This is what we’re learning from the first ever decentralized community court...
A big problem for exchanges is to decide which tokens to list. They have to analyze one by one to filter out those that are outright scam attempts (e.g., a fake token impersonating a real one) and others that, while not scams, are from poor quality projects or not mature enough in development.
Exchanges spend a lot of time and resources on due diligence.
In March, we launched our Token Curated Registry of Tokens (T2CR). The purpose of this Dapp is to empower the community to create a decentralized list of crypto tokens, to help exchanges in their due diligence process.
Instead of having a centralized entity making all decisions, users submit tokens as candidates to be added to the list and the community decides whether they should be accepted.
To be accepted into the list, tokens must comply with some formal features (e.g., logo should have the right format, the contract address should be legitimate, etc.).
After a token is accepted, it can also apply to receive a “badge” which certifies that it also complies with some additional requirements.
Crypto exchange Ethfinex created the “Ethfinex Badge” in the list. Projects which obtain it are eligible to participate in a community vote to be listed in Ethfinex and Bitfinex exchanges.
For this, they must comply with a number of requirements concerning team, token economics and other criteria listed here.
Up to April 15th, shortly more than a month after launch, there were 120 submissions to the list and 19 applications to the Ethfinex Badge.
Let’s dig a bit deeper into some interesting things we found about user behavior...
Heavily Debated Cases
Some submissions went uncontested. Others were hotly debated within the community.
The submission of the Spendcoin project was particularly relevant. After being added onto the list (accepted name, logo and contract address), it applied for the Ethfinex Badge.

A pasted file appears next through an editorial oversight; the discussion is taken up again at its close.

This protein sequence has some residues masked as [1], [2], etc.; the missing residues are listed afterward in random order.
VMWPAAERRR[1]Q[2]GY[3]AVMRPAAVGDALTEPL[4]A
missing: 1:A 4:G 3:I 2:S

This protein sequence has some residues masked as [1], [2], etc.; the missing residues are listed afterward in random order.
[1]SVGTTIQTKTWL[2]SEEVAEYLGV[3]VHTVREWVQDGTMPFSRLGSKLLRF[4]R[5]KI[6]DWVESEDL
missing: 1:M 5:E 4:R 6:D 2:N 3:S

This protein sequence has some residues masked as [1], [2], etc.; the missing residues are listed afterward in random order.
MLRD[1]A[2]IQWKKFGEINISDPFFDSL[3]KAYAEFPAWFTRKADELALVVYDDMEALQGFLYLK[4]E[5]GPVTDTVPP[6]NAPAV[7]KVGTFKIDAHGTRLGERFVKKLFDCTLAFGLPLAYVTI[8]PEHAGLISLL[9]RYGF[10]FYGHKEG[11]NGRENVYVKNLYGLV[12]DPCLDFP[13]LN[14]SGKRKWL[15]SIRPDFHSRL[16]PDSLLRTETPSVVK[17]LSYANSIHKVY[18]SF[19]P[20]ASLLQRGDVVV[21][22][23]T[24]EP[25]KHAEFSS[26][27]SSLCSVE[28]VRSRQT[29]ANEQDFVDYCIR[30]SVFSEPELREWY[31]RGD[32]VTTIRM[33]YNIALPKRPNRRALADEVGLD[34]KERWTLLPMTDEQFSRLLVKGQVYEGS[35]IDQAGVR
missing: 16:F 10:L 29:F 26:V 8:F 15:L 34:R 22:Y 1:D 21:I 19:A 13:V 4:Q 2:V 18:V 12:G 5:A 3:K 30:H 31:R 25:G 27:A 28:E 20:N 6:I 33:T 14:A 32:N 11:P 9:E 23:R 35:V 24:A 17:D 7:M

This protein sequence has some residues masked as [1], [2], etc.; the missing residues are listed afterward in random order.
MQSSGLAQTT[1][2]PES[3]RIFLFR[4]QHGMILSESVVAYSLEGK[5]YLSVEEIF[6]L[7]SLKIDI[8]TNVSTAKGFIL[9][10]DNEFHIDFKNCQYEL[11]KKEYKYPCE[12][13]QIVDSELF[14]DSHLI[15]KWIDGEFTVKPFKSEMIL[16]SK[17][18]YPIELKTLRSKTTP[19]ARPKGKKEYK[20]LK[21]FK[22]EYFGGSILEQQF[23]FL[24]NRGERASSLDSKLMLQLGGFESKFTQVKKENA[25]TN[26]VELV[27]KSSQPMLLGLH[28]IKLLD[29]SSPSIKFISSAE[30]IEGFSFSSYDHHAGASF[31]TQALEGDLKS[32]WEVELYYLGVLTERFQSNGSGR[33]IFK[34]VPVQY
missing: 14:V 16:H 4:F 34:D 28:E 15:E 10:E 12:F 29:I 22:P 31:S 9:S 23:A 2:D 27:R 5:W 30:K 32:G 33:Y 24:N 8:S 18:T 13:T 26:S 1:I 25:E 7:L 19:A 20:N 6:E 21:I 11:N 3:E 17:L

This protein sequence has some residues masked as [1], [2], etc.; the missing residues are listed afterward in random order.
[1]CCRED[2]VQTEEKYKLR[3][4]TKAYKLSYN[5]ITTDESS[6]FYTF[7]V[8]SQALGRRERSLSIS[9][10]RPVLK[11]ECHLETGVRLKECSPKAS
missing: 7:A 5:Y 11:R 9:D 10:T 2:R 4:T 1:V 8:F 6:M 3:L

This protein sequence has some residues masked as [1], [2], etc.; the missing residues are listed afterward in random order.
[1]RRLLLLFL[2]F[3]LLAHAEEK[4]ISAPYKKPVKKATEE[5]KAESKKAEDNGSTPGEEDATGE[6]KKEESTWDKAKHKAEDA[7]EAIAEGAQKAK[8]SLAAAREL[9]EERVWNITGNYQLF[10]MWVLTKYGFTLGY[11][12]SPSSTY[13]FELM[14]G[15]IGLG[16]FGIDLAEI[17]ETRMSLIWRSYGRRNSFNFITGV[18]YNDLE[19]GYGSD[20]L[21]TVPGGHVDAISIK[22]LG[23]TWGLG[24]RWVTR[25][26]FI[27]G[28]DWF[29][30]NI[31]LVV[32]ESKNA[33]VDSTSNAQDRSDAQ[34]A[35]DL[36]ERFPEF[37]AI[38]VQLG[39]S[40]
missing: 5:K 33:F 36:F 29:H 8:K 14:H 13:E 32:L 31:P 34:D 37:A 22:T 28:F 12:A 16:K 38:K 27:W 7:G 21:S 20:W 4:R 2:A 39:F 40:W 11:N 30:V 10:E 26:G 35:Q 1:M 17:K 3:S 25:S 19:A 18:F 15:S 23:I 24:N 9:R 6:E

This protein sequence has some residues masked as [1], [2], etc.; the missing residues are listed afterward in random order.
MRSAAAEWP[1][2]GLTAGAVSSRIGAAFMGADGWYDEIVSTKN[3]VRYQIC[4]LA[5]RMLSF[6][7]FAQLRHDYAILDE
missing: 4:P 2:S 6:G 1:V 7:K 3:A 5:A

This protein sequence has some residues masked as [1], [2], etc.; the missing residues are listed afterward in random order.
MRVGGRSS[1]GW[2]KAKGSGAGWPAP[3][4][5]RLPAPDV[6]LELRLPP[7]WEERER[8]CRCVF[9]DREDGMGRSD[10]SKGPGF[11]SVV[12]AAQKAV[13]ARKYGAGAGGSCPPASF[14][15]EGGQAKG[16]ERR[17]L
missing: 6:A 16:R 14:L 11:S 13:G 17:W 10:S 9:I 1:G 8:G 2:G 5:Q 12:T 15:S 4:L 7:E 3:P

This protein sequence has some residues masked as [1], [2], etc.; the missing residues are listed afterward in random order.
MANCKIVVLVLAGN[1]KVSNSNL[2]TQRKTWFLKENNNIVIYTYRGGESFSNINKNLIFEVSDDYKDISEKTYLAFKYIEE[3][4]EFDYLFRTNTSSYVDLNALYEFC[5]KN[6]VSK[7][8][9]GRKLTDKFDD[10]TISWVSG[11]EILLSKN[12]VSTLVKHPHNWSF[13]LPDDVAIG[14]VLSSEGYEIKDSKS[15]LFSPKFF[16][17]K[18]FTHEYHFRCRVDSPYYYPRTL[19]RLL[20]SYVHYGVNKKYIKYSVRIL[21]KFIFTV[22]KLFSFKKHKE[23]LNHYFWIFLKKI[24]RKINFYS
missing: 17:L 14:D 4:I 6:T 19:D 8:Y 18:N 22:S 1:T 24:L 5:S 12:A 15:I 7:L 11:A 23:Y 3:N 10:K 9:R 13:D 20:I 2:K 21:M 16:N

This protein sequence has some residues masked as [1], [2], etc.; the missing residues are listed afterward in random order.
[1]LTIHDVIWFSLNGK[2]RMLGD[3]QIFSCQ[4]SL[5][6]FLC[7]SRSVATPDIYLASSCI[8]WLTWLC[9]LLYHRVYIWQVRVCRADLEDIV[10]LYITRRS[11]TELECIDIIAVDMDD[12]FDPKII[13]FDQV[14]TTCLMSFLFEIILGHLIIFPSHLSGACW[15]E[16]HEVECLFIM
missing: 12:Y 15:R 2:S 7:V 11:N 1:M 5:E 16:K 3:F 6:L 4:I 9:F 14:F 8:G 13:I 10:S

Someone challenged the submission and presented a deeply researched pdf with an opinion on why he or she believed the project should not be awarded the badge.
Some time later, another user (presumably, the Spendcoin team) replied with a thorough justification on why, in their opinion, the token should be awarded the badge.
The case went to a vote, and Kleros jurors voted against Spendcoin by 5 votes to 0. An appeal was funded and Spendcoin lost again. Thus, the badge application was rejected.
A quite similar situation happened in the case of SpaceChain. Deep arguments on both sides and a dispute that went into the appeal round.
Why Crowdsourcing Matters
Crowdsourcing is the process of getting work done online from crowds. This work involves finding and processing information.
Centralized procedures, such as those traditionally conducted by exchanges, only produce limited information. Exchange managers typically only have access to the version of the story submitted by the team.
The wisdom of crowds substantially increases the amount of information available for decision making. This became clear in several instances of the T2CR, when users submitted evidence about quality of code on GitHub, data on token supply and on the quality of teams of different projects.
Secondly, crowdsourcing also increases the processing capacity of the system. If crowds generated more information but the processing capacity was static, a bottleneck would occur in decision making.
But Kleros’ cryptoeconomically incentivized hive mind system also scales the processing power with the available amount of information.
More Information + More Processing Power = Better Decisions
A Rulemaking Community
Crowdsourcing does not only add to available information and processing power. It also engages the community in rule-making as to better define how the process should work and the goals it ought to achieve.
When the T2CR product was launched, we just had some simple rules about what information was to be considered in order to have a token accepted into the list.
But even something apparently as simple as the criteria for accepting token names and logos proved to be challenging. Should a token be submitted with the name of the token (pinakion, in the case of Kleros) or the name of the project (Kleros)?
Many discussions happened on Telegram about these topics.
And what about the logo? Should submitted logos comply with some quality guidelines? What if an old logo was submitted?
This also was cause for discussion and for rule changing proposals in the Kleros Forum. Come and join the discussion!
You Can Also Be Part of History!
The T2CR is just in its early days. Head on over to our Tokens on Trial curated list and click on the guides in the top menu for further info.
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